In mathematics, a Tschirnhaus transformation, also known as Tschirnhausen transformation, is a type of mapping on polynomials developed by Ehrenfried Walther von Tschirnhaus in 1683. It may be defined conveniently by means of field theory, as the transformation on minimal polynomials implied by a different choice of primitive element. This is the most general transformation of an irreducible polynomial that takes a root to some rational function applied to that root.

In detail, let K be a field, and P(t) a polynomial over K. If P is irreducible, then the quotient ring of the polynomial ring K[t] by the principal ideal generated by P,

K[t]/(P(t)) = L,

is a field extension of K. We have

L = K(α)

where α is t modulo (P). That is, any element of L is a polynomial in α, which is thus a primitive element of L. There will be other choices β of primitive element in L: for any such choice of β we will have by definition:

β = F(α), α = G(β),

with polynomials F and G over K. Now if Q is the minimal polynomial for β over K, we can call Q a Tschirnhaus transformation of P.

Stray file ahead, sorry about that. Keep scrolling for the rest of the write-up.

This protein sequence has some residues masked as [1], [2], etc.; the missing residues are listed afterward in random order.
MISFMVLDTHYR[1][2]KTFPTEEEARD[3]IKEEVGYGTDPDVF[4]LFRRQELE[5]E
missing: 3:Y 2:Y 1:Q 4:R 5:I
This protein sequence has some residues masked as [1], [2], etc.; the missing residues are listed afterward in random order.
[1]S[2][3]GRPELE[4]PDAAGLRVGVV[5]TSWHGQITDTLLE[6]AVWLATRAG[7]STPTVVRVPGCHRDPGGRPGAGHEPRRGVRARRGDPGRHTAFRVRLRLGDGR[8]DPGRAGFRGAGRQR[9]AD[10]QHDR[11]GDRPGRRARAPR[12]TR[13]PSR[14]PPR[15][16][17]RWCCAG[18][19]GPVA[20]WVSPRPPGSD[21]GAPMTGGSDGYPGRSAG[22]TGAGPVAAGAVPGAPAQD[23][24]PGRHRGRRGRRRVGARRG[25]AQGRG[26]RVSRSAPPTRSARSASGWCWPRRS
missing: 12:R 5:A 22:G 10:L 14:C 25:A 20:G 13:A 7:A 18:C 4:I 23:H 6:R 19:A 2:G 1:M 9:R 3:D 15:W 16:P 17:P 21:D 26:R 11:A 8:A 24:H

Therefore the set of all Tschirnhaus transformations of an irreducible polynomial is to be described as running over all ways of changing P, but leaving L the same. This concept is used in reducing quintics to Bring–Jerrard form, for example. There is a connection with Galois theory, when L is a Galois extension of K. The Galois group may then be considered as all the Tschirnhaus transformations of P to itself.

See also

Polynomial transformations


Weisstein, Eric W. "Tschirnhausen Transformation". MathWorld.
Tschirnhaus's 1683 paper "A method for removing all intermediate terms from a given equation", translation by RF Green.

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